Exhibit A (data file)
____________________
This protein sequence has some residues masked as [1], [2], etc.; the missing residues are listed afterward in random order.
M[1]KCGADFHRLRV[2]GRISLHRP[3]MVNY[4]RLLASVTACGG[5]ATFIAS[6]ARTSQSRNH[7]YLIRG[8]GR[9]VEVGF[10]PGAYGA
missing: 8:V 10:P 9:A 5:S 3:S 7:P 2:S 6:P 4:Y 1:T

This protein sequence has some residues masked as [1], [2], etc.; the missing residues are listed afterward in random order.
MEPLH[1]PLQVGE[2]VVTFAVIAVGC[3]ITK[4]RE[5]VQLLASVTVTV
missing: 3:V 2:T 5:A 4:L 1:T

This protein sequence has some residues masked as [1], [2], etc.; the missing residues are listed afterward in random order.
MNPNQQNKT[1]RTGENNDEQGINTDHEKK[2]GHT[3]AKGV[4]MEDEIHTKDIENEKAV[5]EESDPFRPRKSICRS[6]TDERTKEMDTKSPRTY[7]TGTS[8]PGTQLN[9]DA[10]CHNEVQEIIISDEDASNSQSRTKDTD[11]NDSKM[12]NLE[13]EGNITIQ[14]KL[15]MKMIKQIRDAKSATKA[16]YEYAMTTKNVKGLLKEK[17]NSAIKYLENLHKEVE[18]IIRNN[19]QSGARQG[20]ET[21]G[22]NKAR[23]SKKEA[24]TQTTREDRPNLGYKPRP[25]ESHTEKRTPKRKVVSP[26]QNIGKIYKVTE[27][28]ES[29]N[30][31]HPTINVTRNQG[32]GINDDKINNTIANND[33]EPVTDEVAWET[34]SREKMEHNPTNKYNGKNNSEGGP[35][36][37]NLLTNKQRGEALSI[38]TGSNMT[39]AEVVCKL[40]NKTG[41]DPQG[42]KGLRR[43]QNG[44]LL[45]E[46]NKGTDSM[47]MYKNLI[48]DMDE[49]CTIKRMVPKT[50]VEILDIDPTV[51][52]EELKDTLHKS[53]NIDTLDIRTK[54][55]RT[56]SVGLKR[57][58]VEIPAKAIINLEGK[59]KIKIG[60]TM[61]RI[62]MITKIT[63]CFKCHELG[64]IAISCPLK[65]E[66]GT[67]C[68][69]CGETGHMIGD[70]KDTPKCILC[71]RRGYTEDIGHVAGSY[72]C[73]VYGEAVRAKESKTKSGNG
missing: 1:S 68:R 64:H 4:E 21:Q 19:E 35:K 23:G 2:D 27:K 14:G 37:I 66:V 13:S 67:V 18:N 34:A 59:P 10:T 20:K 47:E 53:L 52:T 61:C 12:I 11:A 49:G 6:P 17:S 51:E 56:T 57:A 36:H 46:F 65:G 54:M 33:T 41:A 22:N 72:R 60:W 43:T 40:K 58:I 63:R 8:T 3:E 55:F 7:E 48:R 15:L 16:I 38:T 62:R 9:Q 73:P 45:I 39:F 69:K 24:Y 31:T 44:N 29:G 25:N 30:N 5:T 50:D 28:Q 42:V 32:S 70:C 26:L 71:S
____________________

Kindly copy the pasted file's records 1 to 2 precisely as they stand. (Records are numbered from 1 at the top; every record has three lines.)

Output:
This protein sequence has some residues masked as [1], [2], etc.; the missing residues are listed afterward in random order.
M[1]KCGADFHRLRV[2]GRISLHRP[3]MVNY[4]RLLASVTACGG[5]ATFIAS[6]ARTSQSRNH[7]YLIRG[8]GR[9]VEVGF[10]PGAYGA
missing: 8:V 10:P 9:A 5:S 3:S 7:P 2:S 6:P 4:Y 1:T

This protein sequence has some residues masked as [1], [2], etc.; the missing residues are listed afterward in random order.
MEPLH[1]PLQVGE[2]VVTFAVIAVGC[3]ITK[4]RE[5]VQLLASVTVTV
missing: 3:V 2:T 5:A 4:L 1:T